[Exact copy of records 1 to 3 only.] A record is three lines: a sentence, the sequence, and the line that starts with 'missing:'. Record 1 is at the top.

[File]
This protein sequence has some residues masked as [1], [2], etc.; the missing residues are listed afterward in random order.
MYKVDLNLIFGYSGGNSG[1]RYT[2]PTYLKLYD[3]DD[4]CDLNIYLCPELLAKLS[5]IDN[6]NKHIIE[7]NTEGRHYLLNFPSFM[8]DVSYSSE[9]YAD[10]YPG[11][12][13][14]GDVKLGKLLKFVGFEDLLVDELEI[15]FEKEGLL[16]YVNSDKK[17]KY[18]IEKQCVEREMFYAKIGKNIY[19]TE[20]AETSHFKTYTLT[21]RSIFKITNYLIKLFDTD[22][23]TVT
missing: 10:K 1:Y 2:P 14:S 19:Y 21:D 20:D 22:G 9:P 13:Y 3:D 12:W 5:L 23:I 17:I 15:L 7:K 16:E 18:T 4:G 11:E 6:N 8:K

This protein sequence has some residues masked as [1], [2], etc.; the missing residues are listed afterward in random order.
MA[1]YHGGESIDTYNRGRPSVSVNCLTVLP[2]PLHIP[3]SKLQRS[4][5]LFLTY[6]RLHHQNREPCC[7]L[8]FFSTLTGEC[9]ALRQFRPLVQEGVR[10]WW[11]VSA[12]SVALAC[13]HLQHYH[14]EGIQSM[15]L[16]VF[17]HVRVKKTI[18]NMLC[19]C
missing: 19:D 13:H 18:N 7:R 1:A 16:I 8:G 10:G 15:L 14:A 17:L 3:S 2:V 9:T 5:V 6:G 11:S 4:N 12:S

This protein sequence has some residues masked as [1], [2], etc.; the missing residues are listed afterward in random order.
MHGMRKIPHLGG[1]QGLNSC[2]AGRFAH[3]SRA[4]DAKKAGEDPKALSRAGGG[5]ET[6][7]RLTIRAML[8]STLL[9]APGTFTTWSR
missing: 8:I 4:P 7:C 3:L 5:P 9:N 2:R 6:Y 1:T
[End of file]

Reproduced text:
This protein sequence has some residues masked as [1], [2], etc.; the missing residues are listed afterward in random order.
MYKVDLNLIFGYSGGNSG[1]RYT[2]PTYLKLYD[3]DD[4]CDLNIYLCPELLAKLS[5]IDN[6]NKHIIE[7]NTEGRHYLLNFPSFM[8]DVSYSSE[9]YAD[10]YPG[11][12][13][14]GDVKLGKLLKFVGFEDLLVDELEI[15]FEKEGLL[16]YVNSDKK[17]KY[18]IEKQCVEREMFYAKIGKNIY[19]TE[20]AETSHFKTYTLT[21]RSIFKITNYLIKLFDTD[22][23]TVT
missing: 10:K 1:Y 2:P 14:S 19:Y 21:D 20:D 22:G 9:P 13:Y 3:D 12:W 5:L 23:I 17:I 15:L 7:K 16:E 18:T 4:G 11:E 6:N 8:K

This protein sequence has some residues masked as [1], [2], etc.; the missing residues are listed afterward in random order.
MA[1]YHGGESIDTYNRGRPSVSVNCLTVLP[2]PLHIP[3]SKLQRS[4][5]LFLTY[6]RLHHQNREPCC[7]L[8]FFSTLTGEC[9]ALRQFRPLVQEGVR[10]WW[11]VSA[12]SVALAC[13]HLQHYH[14]EGIQSM[15]L[16]VF[17]HVRVKKTI[18]NMLC[19]C
missing: 19:D 13:H 18:N 7:R 1:A 16:I 8:G 10:G 15:L 14:A 17:L 3:S 2:V 9:T 5:V 6:G 11:S 4:N 12:S

This protein sequence has some residues masked as [1], [2], etc.; the missing residues are listed afterward in random order.
MHGMRKIPHLGG[1]QGLNSC[2]AGRFAH[3]SRA[4]DAKKAGEDPKALSRAGGG[5]ET[6][7]RLTIRAML[8]STLL[9]APGTFTTWSR
missing: 8:I 4:P 7:C 3:L 5:P 9:N 2:R 6:Y 1:T